Catholic leader blasts Israeli conduct at journalist’s funeral

The Holy Land’s top Catholic cleric on Monday condemned the beating by police of mourners carrying the coffin of Al Jazeera journalist Shireen Abu Akleh on Monday, accusing the authorities of violating human rights and missing of respect to the Catholic Church.

Latin Patriarch Pierbattista Pizzaballa told reporters at St. Joseph’s Hospital in Jerusalem that Friday’s incident, broadcast worldwide, was a “disproportionate use of force” against a large crowd of people waving Palestinian flags as they drove from the hospital to a nearby Catholic church. in the Old City of Jerusalem. The attack drew worldwide condemnation and added to shock and outrage over the death of Abu Akleh, who was killed while covering a shooting in the occupied West Bank.

The police attack, Pizzaballa told reporters, “is a serious violation of international norms and regulations, including the fundamental human right of freedom of religion, which must also be respected in a public space.” Leaders and clergy from other Christian churches sat nearby.

There was no immediate Israeli response.

Israel and the Palestinians are locked in a war of stories over the murder of Abu Akleh. The journalist, a Palestinian-American, Catholic and veteran of the satellite channel for 25 years, was shot dead on Wednesday while covering an Israeli military raid in the Jenin refugee camp. She wore a blue vest clearly marked “Press”. Abu Akleh was a household name across the Arab world, known for documenting the hardships of Palestinian life under Israeli rule.

Palestinian officials and witnesses, including journalists who accompanied her, say she was killed by army fire. The army, after initially saying Palestinian gunmen may have been responsible, later backtracked and now says it is unclear who fired the fatal bullet.

The United States and the United Nations are among many critics of police repression at funerals.

Israeli police said they agreed funeral arrangements with Abu Akleh’s family in advance, and that a crowd of mourners violated that agreement by walking with the coffin, instead of driving with it, and by shouting nationalist slogans.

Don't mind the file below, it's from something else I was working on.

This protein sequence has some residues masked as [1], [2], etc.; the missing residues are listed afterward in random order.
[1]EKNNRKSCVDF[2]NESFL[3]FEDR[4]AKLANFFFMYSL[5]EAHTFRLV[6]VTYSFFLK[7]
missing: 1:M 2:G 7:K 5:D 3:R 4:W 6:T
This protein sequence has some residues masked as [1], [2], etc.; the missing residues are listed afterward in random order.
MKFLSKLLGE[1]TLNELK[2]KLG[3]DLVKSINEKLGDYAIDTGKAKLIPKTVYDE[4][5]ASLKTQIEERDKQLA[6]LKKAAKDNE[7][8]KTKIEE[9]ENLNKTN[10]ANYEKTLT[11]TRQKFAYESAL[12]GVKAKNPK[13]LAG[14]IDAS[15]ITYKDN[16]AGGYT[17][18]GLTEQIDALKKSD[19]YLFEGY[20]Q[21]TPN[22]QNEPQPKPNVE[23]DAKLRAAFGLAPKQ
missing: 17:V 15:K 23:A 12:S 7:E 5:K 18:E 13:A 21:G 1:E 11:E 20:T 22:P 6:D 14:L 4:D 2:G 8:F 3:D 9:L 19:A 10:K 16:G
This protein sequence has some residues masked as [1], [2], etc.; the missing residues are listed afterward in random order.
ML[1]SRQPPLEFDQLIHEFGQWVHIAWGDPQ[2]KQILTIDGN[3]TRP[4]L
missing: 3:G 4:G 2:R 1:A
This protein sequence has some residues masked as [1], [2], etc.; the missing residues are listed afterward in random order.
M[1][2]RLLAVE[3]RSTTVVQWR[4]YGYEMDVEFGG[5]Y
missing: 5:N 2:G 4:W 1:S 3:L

But Abu Akleh’s brother Anton disputed these claims. He said Monday that the family had entrusted the funeral arrangements to the Israel Police.

He said the police did not want Palestinian slogans or flags. But he said ‘it’s something we can’t control’.

Anton said the police also wanted to know the funeral itinerary and there was no other agreement. “We wanted to put the coffin in the car,” he said. “We were going towards the car when they attacked us.”

Israel Police have launched an investigation into the conduct of the officers who attacked the mourners, nearly knocking the coffin off the pallbearers. Israel’s public broadcaster Kan released what it said was security camera footage showing police bursting into the hospital ahead of the funeral.

Meanwhile, Israel and the Palestinians continued to argue over the shooting investigation.

Israel searched for the bullet, saying it must be analyzed by ballistics experts to reach definitive conclusions. Palestinian officials refused, saying they did not trust Israel. Rights groups say Israel has a poor record of investigating wrongdoing by its security forces.

After earlier saying they would accept an outside partner, the Palestinians said late Sunday they would handle the investigation on their own and deliver results very soon.

“We also refused to have an international investigation because we have confidence in our abilities as a security institution,” Prime Minister Mohammed Shtayyeh announced. “We will not hand over any evidence to anyone as we know these people are capable of falsifying facts.”

Amid the wrangling, several research and human rights groups have launched their own investigations.

Bellingcat, an international consortium of researchers based in the Netherlands, has published an analysis of video and audio evidence collected from social media. The material came from Palestinian and Israeli military sources, and the analysis looked at factors including timestamps, video locations, shadows, and forensic audio analysis of the shots.

The group found that while gunmen and Israeli soldiers were both in the area, the evidence supported testimonies that Israeli fire had killed Abu Akleh.

“Based on what we were able to examine, the IDF (Israeli soldiers) were in the closest position and had the clearest line of sight to Abu Akleh,” said Giancarlo Fiorella, the lead researcher for the IDF. analysis.

Fiorella acknowledged that the analysis cannot be 100% certain without evidence such as the bullet, the weapons used by the army and the GPS positions of the Israeli forces. But he said the emergence of additional evidence generally bolsters preliminary conclusions and almost never invalidates them.

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Kellman reported from Tel Aviv, Israel.

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